By Lew Blaustein
GreenSportsBlog: The story of how Pocono Raceway became one of the greenest sports venues in the US has to be a fascinating one! So Brandon, how did it begin?
Brandon Igdalsky: It started with my grandparents, Doctors Joe and Rose Mattioli. They were professionals in Philadelphia—Joe, also simply known as “Doc”, was a dentist, Rose a podiatrist. They invested in the Poconos back then and, in so doing, got involved as investors in the raceway. By the mid 60s, they’d taken control.
GSB: A dentist and a podiatrist running a raceway. Who’da thunk it? Did your mom or dad take over?
BI: Nope. It mostly skipped a generation— My mother and my aunt are both involved in various aspects of the company and also serve on our board. But my brother Nick, now the EVP and Chief Operating Officer, and I got the bug from a young age, working there during the summers. In fact I remember clearly the date—June 17, 1989. My grandpa said “you’re working with us.” I was 13. So I picked garbage, worked in the sewer plant, cutting the grass…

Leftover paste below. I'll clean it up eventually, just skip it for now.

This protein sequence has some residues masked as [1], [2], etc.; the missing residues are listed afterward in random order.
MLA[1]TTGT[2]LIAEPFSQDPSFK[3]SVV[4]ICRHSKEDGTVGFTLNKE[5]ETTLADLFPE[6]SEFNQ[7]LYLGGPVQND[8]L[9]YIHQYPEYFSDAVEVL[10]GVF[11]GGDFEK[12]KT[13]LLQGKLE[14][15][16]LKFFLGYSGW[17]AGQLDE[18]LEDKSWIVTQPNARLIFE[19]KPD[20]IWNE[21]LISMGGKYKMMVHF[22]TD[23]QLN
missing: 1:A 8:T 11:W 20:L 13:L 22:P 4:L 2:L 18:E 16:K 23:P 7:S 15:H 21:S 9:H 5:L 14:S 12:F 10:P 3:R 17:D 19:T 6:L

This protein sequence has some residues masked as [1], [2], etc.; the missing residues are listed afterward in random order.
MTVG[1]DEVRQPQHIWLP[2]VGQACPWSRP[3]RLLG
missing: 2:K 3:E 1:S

GSB: …All of the glamour jobs!
GSB: So did you go straight into the business after high school or college?
BI: No, I tried a bunch of things, especially in the restaurant business, working both in Philly and the Poconos. But, ultimately, I came back to the raceway and to work with my grandfather.
GSB: Were you an auto racing fan growing up?
BI: Oh yeah, I loved auto racing, especially from being around it up close.
GSB: Where did the green piece of the story come in?
BI: Again, it goes back to when I was a kid. We had recycling bins, going way back in our neighborhood growing up.
GSB: …Pocono Raceway was ahead of the green game even back in the 70s!
BI: More like the 90’s. Of course I didn’t look at it that way; I just thought recycling bins were cool. And then, in my late teens, early 20s, I became more of an environmentalist. It came from being out in the Poconos. It’s just so beautiful and, well, green. And I’m an avid fisherman. So, put it altogether, I felt that we absolutely had to keep the Poconos pristine and healthy. There was no other option.